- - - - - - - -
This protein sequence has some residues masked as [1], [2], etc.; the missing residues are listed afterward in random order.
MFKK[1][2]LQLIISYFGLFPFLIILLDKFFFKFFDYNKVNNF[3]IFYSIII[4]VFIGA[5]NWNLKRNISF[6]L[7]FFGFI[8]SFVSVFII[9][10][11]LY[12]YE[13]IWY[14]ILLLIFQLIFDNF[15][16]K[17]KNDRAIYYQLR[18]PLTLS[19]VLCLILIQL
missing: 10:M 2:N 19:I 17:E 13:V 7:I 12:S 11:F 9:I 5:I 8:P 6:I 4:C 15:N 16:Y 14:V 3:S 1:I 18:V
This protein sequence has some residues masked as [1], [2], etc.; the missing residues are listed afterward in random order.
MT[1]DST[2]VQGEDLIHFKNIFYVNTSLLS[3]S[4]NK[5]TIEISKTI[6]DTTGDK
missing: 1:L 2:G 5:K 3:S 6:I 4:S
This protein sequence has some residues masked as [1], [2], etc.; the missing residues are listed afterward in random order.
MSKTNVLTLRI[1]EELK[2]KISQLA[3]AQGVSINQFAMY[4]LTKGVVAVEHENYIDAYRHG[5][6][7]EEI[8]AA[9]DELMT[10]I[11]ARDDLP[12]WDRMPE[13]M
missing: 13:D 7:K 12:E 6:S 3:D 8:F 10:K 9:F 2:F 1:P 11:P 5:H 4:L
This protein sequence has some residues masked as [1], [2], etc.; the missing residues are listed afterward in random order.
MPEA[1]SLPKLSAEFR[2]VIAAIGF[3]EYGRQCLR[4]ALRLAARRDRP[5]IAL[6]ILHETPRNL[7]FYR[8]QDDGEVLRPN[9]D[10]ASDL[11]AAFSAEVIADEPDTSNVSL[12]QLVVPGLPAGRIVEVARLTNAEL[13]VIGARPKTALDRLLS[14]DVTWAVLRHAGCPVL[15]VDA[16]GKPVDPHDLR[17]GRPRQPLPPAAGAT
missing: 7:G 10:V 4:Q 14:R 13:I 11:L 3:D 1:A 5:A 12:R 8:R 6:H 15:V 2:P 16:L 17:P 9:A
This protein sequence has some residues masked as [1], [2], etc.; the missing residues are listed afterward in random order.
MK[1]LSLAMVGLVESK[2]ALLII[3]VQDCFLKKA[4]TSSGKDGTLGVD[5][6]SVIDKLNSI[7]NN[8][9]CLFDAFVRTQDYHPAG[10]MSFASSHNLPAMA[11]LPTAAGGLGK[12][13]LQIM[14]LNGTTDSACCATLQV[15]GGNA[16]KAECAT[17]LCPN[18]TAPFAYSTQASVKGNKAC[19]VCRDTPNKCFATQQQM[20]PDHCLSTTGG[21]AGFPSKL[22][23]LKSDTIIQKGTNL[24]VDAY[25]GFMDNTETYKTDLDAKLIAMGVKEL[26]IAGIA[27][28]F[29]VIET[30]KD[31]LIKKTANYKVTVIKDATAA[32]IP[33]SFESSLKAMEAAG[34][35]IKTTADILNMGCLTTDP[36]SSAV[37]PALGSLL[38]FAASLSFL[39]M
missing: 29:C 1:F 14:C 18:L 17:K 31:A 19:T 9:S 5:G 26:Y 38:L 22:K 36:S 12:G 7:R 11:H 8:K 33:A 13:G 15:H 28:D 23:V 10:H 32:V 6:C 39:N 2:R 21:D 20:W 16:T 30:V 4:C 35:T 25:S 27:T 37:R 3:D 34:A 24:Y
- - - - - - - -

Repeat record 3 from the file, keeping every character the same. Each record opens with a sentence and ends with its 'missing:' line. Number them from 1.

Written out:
This protein sequence has some residues masked as [1], [2], etc.; the missing residues are listed afterward in random order.
MSKTNVLTLRI[1]EELK[2]KISQLA[3]AQGVSINQFAMY[4]LTKGVVAVEHENYIDAYRHG[5][6][7]EEI[8]AA[9]DELMT[10]I[11]ARDDLP[12]WDRMPE[13]M
missing: 13:D 7:K 12:E 6:S 3:D 8:F 10:K 9:F 2:F 1:P 11:P 5:H 4:L